How to get ahead in election advertising, part one

Graham Hinton, chairman of the Bates Dorland advertising agency, rates the campaign ads of the week.

ON A poster you get only a few words to put across the client's brief. So the first posters of the election campaign proper tell us a lot about the strengths and weaknesses of the briefs the two main parties are working to, and give some pretty heavy signals of the treats in store before polling day.

Both Labour and Conservative this week produced curiously simple new ads. What strikes me about the two offerings is how familiar the appeals are.

Labour's is a low-key rerun of Harold Wilson's 1964 campaign, presenting a fresh, hopeful alternative to a tired government like a fresh, hopeful alternative to washday blues. The ads are simple to the point of baldness, though pleasant enough. The team is clearly trying to avoid any hint of spindoctory. Safety first (as ever with New Labour), but they don't have to win the election; they have to avoid losing it.

The Conservatives are back with the well-trodden "Britain's booming, don't let Labour blow it" (aka, you've never had it so good). In previous outings, this has sometimes worked (Thatcher, various) and sometimes not (Macmillan), depending on the level of mood for change and the acceptability of the opposition. But if the Conservatives' party political broadcast last Monday is anything to go by, we can expect more of the "Labour can't be trusted to run a whist drive" element in upcoming ads than a celebration of economic success. This late in the day, the only real card they have to play is Doubt.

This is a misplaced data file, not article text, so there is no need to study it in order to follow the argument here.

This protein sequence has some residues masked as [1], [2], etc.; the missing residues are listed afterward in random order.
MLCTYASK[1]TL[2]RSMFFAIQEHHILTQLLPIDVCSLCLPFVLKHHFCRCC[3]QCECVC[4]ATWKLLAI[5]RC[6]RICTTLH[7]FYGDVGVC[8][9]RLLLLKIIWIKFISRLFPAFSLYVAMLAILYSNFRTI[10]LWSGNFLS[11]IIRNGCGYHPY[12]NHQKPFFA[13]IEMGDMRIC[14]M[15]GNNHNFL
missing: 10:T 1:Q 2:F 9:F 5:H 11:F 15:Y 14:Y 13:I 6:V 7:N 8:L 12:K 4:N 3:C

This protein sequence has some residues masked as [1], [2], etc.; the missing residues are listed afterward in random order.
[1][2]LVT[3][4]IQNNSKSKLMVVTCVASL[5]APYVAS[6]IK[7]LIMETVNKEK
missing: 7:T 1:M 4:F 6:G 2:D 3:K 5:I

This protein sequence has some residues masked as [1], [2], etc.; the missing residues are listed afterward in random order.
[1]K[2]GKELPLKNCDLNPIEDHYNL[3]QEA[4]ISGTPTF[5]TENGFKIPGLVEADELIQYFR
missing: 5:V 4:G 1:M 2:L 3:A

There is a spookily calm confidence surrounding the Labour advertising team - in contrast to the politicians' performance this week. Rumours abound that Labour has got its ads all printed and ready to go; they know what they plan to say and when. But we still know surprisingly little about the individuals that make up Labour's team and any disagreements they might have (until last week's sudden departure of its creative director, Pete Gatley). By contrast the Tories remain a reassuringly noisy and fractious bunch.

The Tories are not short of good ideas or talented people; they just seem unable to contain their glee at their own cleverness. As a result, last week's chicken stunt, which might really have wrong-footed Blair & co if it had surprised him, was signalled so heavily in advance that all manner of human wildlife was assembled to see him off.

Meanwhile, New Labour's simple message smiles, detergent-bright and crystal- clear, from the hoardings. This advertising election will get much dirtier yet.

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